The worst case performance occurs for normally distributed string patterns. In this case, the algorithm usually runs near O(mn) in time complexity, but it may run in O(m + n). This method performs well for large patterns made of repetitive short substrings. This situation is rarely met in medical texts. Thus, in practice, the KMP algorithm is not likely to be significantly faster than the other approaches.The Boyer-Moore-Horspool Algorithm

The Boyer-Moore algorithm (Figure 5) is considered the most efficient string-matching algorithm for natural language. In this method, the pattern is searched in the target from left to right. At each trial position, the symbol comparisons are performed to minimize the number of trials in case of unsuccessful matches while maximizing the pattern shift for the next trial. In a case of mismatch, the BM algorithm combines two different shift functions to optimize the number of characters that can be skipped during the skip process. These two shift functions are called the bad-character shift (or occurrence heuristic) and the good-suffix shift (or match heuristic). The latter method is similar to the one used in the KMP algorithm and is based on the pending symbol causing the mismatch. For every symbol of the pattern the length of a safe shift is stored. This shift corresponds to the distance between the last occurrence of that symbol in the pattern and the length of the pattern. The most interesting property of that technique is that the longer the length of the pattern, the longer the potential shifts. The final pattern shift is determined by taking the larger of the values from the two precomputed auxiliary tables. It is important to note that both methods can be preprocessed and kept in tables. Their time and space complexities depend only on the pattern. However, although there is a theoretic advantage in using the BM algorithm, many computational steps in this algorithm are costly in terms of processor instructions. The cost in time of the computational step was not shown to be amortized by the economy of character comparisons. This is particularly true of the function that computes the size comparisons in the skip tables. Horspool proposed a simplified form of the BM algorithm that use only a single auxiliary skip table indexed by the mismatching text symbols.24 Baeza-Yates showed that the Boyer-Moore-Horspool algorithm (BMH) is the best in terms of average case performance for nearly all pattern lengths and alphabet sizes (remember that the French alphabet is somewhat larger than the English alphabe).25 Yet, among all published algorithms we tested, the BMH algorithm showed the best performance in time, by far. The BMH algorithm will be studied more deeply, as it appears to be the best-choice algorithm in most cases. Because of its low space complexity, we recommend the use of the BMH algorithm in any case of exact string pattern matching, whatever the size of the target. Despite its apparent conceptual complexity, the BMH algorithm is relatively simple to implement. Moreover, it can easily be extended to handle multiple matches by generating events when a match occurs instead of leaving the algorithm as in the following example:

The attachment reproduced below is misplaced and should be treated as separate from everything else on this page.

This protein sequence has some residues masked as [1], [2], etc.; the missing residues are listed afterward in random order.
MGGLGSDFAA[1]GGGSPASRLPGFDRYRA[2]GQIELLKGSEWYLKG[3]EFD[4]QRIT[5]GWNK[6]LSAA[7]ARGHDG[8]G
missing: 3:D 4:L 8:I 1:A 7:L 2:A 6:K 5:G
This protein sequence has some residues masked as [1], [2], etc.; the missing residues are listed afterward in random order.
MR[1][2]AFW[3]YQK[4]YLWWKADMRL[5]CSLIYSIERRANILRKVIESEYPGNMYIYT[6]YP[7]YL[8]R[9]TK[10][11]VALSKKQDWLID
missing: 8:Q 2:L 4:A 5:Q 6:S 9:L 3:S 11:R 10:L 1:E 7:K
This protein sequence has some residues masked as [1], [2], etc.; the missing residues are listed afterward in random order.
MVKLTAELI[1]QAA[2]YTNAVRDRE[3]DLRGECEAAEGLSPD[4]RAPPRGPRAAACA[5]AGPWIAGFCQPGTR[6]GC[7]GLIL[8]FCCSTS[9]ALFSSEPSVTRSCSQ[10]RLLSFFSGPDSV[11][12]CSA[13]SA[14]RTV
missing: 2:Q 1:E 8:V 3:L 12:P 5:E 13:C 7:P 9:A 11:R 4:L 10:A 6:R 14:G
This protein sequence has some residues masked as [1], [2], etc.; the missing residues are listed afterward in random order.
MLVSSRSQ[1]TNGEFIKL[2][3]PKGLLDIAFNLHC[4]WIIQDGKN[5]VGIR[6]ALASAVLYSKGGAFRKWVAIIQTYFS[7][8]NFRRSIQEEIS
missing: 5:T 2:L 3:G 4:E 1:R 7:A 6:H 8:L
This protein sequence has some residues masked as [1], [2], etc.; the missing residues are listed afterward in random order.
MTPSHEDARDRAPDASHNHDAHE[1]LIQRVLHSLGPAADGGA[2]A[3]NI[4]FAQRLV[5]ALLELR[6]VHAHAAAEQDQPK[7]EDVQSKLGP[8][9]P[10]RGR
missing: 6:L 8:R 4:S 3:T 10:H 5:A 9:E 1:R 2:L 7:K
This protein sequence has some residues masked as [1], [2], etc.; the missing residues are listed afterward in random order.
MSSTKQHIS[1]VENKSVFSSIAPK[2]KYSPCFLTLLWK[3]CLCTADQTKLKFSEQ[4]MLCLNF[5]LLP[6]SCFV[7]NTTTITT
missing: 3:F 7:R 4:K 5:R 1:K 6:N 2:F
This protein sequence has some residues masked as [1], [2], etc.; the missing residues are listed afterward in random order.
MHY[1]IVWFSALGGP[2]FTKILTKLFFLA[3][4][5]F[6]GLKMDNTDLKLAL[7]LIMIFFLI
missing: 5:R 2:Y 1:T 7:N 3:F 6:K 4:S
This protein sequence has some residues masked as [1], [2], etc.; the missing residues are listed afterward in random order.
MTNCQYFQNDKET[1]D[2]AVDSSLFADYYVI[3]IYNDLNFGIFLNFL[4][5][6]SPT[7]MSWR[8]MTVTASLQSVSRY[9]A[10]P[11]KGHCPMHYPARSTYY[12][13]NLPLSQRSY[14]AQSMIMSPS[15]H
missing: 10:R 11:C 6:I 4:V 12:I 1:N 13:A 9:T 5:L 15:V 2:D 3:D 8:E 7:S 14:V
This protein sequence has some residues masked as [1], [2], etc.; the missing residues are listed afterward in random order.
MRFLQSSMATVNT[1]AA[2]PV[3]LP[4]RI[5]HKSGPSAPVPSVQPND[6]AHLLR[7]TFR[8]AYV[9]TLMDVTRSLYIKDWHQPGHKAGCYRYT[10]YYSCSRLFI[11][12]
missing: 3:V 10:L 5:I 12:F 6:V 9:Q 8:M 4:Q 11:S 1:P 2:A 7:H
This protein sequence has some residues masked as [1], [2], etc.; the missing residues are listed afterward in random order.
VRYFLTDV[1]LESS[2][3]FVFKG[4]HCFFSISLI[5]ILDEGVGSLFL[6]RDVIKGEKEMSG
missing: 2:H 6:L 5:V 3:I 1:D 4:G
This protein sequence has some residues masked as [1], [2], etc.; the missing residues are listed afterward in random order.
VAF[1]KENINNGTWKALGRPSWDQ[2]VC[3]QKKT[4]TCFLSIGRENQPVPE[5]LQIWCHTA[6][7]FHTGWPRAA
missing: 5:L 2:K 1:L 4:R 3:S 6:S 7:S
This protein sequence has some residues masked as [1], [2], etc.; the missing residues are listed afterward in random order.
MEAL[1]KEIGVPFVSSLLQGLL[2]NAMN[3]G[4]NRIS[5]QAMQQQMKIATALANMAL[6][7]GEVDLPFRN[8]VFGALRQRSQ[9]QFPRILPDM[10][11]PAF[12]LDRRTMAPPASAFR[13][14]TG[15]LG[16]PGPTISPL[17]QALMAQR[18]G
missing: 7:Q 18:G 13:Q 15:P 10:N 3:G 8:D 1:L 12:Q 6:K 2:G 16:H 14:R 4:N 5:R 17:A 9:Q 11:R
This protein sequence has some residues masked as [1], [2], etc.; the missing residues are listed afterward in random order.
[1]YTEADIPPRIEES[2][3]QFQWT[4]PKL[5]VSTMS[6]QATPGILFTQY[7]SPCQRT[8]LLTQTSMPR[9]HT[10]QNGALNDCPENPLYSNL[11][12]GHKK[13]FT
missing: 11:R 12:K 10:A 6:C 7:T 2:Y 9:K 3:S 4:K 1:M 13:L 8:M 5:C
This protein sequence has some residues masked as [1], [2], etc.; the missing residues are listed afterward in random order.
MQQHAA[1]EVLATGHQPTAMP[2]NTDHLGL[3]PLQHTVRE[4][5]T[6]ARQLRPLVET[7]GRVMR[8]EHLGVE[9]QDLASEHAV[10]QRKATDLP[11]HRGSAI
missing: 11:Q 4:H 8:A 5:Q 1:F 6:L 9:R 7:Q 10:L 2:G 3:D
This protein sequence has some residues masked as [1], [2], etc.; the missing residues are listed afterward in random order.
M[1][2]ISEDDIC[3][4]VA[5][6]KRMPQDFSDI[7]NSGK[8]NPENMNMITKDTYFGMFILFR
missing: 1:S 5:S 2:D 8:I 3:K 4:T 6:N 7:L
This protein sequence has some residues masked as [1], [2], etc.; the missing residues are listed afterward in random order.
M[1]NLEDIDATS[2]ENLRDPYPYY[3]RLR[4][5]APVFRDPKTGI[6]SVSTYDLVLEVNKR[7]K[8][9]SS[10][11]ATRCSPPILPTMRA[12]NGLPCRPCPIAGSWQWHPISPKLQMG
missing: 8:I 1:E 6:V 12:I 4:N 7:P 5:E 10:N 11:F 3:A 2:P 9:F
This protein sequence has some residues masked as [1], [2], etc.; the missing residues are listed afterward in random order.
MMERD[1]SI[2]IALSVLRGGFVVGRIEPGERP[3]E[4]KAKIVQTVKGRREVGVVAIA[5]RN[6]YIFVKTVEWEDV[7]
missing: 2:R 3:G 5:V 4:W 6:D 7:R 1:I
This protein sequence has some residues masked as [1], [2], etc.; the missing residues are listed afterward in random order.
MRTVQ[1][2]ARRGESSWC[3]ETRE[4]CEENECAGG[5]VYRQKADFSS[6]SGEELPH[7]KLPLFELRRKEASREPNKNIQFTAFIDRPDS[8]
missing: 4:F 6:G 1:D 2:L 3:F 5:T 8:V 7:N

Figure 5

**The Boyer-Moore-Horspool algorithm.**

This means that the distance from any character in the pattern to the last position in the pattern is known and that any character not in the pattern will produce a shift that is the length of the pattern. This table contains an entry for every single symbol present in the alphabet. For usual hardware platforms, it consists of the 256 entries found in an 8-bit ASCII table.The BMH-2 algorithm is a slight variant of the BMH algorithm, which implements a new comparison method. In the BM and BMH algorithms, the comparison loop is entered if the last character of the pattern matches the current target position. In the BMH-2 algorithm, this loop is entered only if both the last and the middle characters of the pattern match with their respective positions in the target. This is a more conservative control of the right-to-left comparison loop. For long medical words, because of the frequent use of common suffixes and prefixes, this preliminary comparison generally allows skipping of several character comparisons and optimizes the left-to-right shift. Although this improvement decreases the number of character comparisons by 80 percent in the best cases, as described under Measures, the overall time complexity is often similar to that of the BMH algorithm. Given the increased time cost, performing the middle comparison becomes cost-effective only for long patterns, usually longer than 20 characters.Space Complexity of the Tested Algorithms

For all algorithms, space usage of the pattern and the target is the same. The extra space complexity of each algorithm is self-explained in the code by the added variables—4 bytes for the naive algorithm, 12 bytes for the Karp-Rabin algorithm, 516 bytes for the Knuth-Morris-Pratt algorithm, and 518 bytes for the Boyer-Moore-Horspool algorithm. These values have been computed with 32-bit integers. They are constant.